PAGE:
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April 9, 2021

How Online Dating Culture Makes Everyone Disposable.

Disposable

I’d like to start off by saying that I haven’t actually been in a relationship since 2012.

This article was written from the standpoint of a person who has been in the Internet dating culture for a number of years. My opinions on this subject are from observations that I’ve made along the way.

Swipe left or swipe right. It seems simple enough. If you’re instantly attracted to any series of photos, you then read a short summary that is supposed to reflect somewhat of a biography. If that short summary and those pictures catch your attention, then you’re in luck. Congratulations, you’ve made a match.

All of the sudden, you’re messaging with this awesome person, and then, it turns into a series of phone calls. Everything seems to be going great with this new person—that is, until they fall off of the face of the Earth with no explanation.

Ghosting is a common occurrence within the modern Internet dating scene, and it happens often. You find yourself wondering what you may have done or said, and you second-guess yourself repeatedly.

The truth is, when you characterize the entirety of a person’s worth and essence based on a few pictures and a brief summary about them, you’re getting nowhere near the real picture.

I’ve noticed that people seem to respect you more when they’re directly in front of you. When someone is no more than a profile on a dating application, they hold little to no value. And since you’re not face-to-face, it is easier to disrespect you and to make you disposable.

Oftentimes, you never even get to the point of meeting in person because they’re making brash judgments and assumptions through a messenger or on the phone. Whenever I connect with someone and we begin talking, I feel like I’m in a job interview or under a microscope.

Don’t get me wrong, you can easily get similar feelings within the traditional dating world. But there’s a difference between traditional and online dating because it’s easier to be up-front with someone when you’re not staring at them in the eyes.

I’ve hit it off with numerous men over the years, but we never made it past phone calls. Since online dating approaches connectivity in the same way you flip through a catalog—any errors, personality traits, or flaws on your part can cause the person whom you had matched with to disappear with the flip of a page.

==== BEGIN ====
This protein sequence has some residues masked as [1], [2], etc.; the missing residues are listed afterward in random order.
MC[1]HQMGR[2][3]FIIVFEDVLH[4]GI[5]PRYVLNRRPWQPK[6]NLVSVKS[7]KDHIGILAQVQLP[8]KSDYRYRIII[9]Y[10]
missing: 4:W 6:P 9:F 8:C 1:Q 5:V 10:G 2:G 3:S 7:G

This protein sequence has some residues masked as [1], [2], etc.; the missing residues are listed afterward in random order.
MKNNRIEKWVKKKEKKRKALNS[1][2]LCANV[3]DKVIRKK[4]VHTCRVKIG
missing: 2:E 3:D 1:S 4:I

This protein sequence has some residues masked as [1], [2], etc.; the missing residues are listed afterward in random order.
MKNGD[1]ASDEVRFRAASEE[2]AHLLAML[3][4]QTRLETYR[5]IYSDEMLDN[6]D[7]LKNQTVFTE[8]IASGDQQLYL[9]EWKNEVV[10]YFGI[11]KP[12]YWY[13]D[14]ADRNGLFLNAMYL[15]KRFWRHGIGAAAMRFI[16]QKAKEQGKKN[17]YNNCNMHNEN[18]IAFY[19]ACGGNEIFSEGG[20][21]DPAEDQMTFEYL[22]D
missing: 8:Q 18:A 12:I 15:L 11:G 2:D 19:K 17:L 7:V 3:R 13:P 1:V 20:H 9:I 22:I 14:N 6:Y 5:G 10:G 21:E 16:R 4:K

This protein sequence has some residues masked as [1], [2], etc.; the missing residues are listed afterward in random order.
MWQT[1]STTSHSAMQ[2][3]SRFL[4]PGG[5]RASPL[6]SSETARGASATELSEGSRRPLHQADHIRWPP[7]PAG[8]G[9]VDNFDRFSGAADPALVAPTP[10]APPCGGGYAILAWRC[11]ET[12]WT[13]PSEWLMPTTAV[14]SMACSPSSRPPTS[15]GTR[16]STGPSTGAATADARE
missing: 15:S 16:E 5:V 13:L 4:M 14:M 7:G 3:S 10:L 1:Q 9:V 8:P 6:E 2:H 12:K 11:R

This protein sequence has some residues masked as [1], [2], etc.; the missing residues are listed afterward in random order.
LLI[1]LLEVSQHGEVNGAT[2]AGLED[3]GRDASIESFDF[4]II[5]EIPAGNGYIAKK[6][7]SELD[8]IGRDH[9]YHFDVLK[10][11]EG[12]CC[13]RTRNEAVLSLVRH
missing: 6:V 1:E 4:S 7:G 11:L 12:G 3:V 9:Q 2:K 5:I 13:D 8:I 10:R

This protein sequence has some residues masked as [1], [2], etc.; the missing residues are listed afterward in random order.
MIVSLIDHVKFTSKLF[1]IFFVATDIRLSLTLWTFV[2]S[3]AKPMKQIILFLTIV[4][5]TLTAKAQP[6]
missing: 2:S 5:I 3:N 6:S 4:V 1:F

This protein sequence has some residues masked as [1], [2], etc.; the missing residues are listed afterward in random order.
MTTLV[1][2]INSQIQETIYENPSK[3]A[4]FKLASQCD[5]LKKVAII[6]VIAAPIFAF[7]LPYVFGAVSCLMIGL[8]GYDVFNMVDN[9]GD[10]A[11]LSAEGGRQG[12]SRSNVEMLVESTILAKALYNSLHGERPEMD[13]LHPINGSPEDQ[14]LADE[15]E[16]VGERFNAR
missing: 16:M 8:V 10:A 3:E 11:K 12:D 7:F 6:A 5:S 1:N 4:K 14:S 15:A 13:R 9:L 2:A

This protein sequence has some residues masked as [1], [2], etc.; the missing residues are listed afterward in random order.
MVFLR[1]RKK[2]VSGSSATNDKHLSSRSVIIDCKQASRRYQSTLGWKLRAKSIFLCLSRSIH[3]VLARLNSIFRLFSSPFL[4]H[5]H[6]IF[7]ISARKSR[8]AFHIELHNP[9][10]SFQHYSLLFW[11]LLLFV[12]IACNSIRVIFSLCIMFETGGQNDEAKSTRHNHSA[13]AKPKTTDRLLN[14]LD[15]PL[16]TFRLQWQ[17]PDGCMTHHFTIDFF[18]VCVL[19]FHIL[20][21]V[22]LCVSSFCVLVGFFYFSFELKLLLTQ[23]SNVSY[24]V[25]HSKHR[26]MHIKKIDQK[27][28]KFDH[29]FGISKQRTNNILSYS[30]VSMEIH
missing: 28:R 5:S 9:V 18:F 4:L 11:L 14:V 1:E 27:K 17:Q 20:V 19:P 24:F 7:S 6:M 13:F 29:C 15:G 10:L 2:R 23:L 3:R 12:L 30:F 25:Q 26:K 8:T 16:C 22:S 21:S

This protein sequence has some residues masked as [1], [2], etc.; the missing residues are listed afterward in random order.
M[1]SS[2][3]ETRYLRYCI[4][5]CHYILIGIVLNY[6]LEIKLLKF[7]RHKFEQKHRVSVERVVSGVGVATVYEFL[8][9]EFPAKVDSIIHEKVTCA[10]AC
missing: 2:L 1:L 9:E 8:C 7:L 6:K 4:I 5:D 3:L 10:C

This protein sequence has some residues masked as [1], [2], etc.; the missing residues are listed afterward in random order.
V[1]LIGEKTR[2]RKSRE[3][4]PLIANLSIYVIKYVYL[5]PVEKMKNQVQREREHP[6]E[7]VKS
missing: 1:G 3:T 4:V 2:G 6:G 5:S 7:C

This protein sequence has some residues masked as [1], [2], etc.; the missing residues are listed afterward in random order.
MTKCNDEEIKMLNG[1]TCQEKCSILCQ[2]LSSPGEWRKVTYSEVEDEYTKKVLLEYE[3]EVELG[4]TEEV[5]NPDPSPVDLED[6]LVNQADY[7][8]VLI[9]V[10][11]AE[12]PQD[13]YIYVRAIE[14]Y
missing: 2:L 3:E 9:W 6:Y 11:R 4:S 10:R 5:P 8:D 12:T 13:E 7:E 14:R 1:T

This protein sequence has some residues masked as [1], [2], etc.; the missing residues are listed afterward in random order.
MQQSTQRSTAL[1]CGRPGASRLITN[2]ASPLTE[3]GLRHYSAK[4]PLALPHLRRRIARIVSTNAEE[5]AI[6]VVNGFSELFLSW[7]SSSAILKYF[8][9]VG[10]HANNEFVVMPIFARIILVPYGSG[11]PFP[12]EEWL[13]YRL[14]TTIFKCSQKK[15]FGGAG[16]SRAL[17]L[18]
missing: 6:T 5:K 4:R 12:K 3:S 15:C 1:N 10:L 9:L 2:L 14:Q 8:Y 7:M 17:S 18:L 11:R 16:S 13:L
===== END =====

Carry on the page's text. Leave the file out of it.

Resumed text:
We’re so much harder on the faceless people whom we barely know than we ever can be with the people in our lives, including those we should be hard on.

Being able to casually flip through numerous profiles makes everyone feel more powerful over their own lives and choices, so the bar can often be set way too high. But we seem to be easier on our dating preferences when it comes to traditionally meeting someone in person. In many ways, there’s a mutual understanding that you’re now demonstrating your personas to one another from across the table, whether good, bad, or indifferent.

When you’re dating online, there’s a tendency to showcase only the better attributes you hold about yourself, which causes you to put yourself on a higher pedestal than the nervous you actually would in person.

But the concept of intimacy is not lost, even though it feels like a rare find.

I’m not talking just about sexual interactions, but also the act of connecting on a truly profound level—person-to-person and face-to-face.

Online dating turns the act of intimacy into a game of words instead of a bond. When you lack the opportunity to manifest that bond through personal interactions, it makes us as people disposable.

I know of plenty of folks who are generally polite and kind in person, but when it comes to online dating, they treat others like there aren’t real people attached to some of those profile pictures.

Manners are few and rare when you’re dealing with someone you may never see in person or speak to again. As a fairly sensitive person, I’m all too familiar with being let down, abandoned, or entirely disposed of through online dating.

Quite frankly and in many ways, I’ve acquired a fear of meeting people online because even though I still can value someone through a mere message or a phone call, I know many others can’t.

I recently deleted my online dating applications because I realized that there’s no way I could ever sell a short summary of who I am, and there’s just too much pressure to meet the expectations of my pictures. I also realized that I need to be able to read someone’s body language or their vibe in person.

If you wish to maintain your presence within the online dating culture, then you have to have a thick skin and avoid getting quickly attached to others.

Online dating is the ultimate grudge match, except you barely have any say in whether you win or lose, because it’s up to the person you matched with you to decide if you’re worthy enough for them to interact with you.

Just remember: you are worthy and so am I.

 

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